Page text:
Sign up ×
Stack Overflow is a question and answer site for professional and enthusiast programmers. It's 100% free.

I have a bunch of update and insert queries which I call from my C# code that need to be in a transaction. I'd prefer to keep them in C# rather than use Stored Procedures. I use SQLCommand.ExecuteNonQuery() to begin and commit the transaction. It works ok till I try commit the transaction, when I get a message that "The COMMIT TRANSACTION request has no corresponding BEGIN TRANSACTION". I am closing the connection between calls. Is this the problem?

share|improve this question

1 Answer 1

up vote 5 down vote accepted

No they don't.

One can control the transaction in C# directly on the connection itself or use an ambient transaction using the System.Transactions namespace if you want the transaction to span across database connections or even different databases (Distributed Transaction).

If you are closing the connection between calls, use the System.Transactions namespace to control your transactions. The transaction will then span across connections.

Some basic code to use the System.Transactions namespace:

using (TransactionScope scope = new TransactionScope())
     //Do operation 1 on connection 1 (open close connection)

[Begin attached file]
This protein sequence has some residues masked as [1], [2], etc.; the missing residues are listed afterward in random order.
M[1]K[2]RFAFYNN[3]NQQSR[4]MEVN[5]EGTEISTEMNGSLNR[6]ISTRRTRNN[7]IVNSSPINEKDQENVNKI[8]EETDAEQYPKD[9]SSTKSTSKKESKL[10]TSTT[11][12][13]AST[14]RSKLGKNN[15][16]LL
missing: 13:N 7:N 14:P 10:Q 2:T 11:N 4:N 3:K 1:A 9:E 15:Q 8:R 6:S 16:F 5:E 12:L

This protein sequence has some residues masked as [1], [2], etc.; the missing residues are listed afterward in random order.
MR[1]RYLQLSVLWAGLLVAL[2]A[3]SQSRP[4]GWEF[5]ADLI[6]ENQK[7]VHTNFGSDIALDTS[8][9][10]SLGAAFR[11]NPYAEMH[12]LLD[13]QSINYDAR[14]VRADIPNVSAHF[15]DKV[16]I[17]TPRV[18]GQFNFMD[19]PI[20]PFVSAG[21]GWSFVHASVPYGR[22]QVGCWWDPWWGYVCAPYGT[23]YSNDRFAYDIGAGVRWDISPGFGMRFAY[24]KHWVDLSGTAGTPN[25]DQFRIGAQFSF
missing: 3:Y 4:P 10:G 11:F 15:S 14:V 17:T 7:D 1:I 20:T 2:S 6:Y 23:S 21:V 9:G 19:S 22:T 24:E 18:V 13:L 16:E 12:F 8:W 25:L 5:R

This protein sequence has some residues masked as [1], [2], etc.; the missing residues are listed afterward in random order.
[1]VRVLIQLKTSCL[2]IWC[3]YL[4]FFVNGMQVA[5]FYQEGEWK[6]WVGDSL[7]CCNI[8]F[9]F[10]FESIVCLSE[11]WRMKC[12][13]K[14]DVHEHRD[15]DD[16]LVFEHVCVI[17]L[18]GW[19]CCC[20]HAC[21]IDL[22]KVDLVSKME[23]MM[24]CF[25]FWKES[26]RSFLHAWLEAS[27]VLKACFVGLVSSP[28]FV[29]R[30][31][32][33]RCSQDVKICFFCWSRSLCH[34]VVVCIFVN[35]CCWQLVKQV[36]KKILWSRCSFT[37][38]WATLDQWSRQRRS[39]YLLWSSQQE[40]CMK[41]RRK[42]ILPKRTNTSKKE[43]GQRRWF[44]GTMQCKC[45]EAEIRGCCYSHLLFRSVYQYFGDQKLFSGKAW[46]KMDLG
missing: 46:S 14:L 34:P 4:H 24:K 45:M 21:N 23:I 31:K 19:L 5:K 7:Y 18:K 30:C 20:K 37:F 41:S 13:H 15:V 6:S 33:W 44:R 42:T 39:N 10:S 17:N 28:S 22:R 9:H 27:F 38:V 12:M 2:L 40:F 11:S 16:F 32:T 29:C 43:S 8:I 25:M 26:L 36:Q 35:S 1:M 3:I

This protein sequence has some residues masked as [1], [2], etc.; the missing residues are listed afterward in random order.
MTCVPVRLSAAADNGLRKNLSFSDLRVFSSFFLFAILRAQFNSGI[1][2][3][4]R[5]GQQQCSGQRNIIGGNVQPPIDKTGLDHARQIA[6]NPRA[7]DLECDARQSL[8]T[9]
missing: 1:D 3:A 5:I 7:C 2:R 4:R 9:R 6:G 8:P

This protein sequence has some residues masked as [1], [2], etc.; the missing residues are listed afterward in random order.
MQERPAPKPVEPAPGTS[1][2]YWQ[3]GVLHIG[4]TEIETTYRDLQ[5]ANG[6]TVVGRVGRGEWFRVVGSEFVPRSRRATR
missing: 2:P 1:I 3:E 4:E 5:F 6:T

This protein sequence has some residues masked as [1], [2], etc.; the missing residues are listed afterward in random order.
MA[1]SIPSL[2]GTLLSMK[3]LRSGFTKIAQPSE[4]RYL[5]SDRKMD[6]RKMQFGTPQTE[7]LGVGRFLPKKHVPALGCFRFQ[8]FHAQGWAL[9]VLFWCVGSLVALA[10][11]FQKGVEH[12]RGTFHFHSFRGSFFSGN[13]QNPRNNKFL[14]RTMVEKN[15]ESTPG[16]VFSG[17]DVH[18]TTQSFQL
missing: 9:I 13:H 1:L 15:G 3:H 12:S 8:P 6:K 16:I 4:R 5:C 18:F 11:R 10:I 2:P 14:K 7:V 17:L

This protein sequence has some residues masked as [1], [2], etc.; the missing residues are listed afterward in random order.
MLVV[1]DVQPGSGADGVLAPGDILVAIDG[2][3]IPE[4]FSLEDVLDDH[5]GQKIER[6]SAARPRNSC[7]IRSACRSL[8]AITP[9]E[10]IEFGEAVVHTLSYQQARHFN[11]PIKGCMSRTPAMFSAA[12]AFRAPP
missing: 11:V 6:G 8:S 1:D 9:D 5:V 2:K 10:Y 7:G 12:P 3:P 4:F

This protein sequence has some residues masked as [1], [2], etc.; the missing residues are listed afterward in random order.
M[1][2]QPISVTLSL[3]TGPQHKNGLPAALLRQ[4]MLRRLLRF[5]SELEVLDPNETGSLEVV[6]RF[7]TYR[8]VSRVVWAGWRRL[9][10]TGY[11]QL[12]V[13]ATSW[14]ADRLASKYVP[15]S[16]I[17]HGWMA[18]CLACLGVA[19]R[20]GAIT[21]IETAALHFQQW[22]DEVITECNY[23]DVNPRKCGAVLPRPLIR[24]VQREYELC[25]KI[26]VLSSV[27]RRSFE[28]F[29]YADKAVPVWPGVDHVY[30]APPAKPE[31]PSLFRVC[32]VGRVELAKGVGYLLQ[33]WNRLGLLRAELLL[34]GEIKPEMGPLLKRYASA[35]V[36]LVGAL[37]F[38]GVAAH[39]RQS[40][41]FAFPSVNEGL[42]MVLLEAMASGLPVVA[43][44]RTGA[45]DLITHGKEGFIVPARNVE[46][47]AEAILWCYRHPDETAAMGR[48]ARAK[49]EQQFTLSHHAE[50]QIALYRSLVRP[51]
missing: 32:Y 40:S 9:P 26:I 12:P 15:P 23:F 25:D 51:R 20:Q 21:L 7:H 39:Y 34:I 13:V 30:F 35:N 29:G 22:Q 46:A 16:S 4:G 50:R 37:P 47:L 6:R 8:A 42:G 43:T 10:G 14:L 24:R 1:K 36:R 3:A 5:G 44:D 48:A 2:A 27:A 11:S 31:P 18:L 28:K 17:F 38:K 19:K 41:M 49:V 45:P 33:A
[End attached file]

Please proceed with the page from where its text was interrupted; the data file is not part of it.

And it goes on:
//Do operation 2 on connection 2 (open close connection)

share|improve this answer
This is a good answer, but I would add a couple things. First, when you use TransactionScope, you're involving MSDTC, and so if it decides to escalate the transaction to a distributed transaction, you need to make sure MSDTC is configured and firewall ports are open for it. Second, and this is more of a reference to the initial question than your answer, is that when you open/close connections in C#, that typically does not map 1:1 with separate sql connections/spids because the driver will pool connections. –  Brook Jul 7 '11 at 0:59
Very good point about MSDTC. System.Transactions is very easy to use, until your transaction escalates to MSDTC. We have two databases, an OLTP and audit. For the audits, I use RequiresNew to avoid the escalation. We don't really care if the audit fails (not a banking app) so this avoids the escalation and the hassle of MSDTC configruation. –  Jon Raynor Jul 7 '11 at 1:15
Wow, this is better than what I was looking for. Elegant and straightforward. Thanks! –  naveed Jul 7 '11 at 1:25

Your Answer


By posting your answer, you agree to the privacy policy and terms of service.

Not the answer you're looking for? Browse other questions tagged or ask your own question.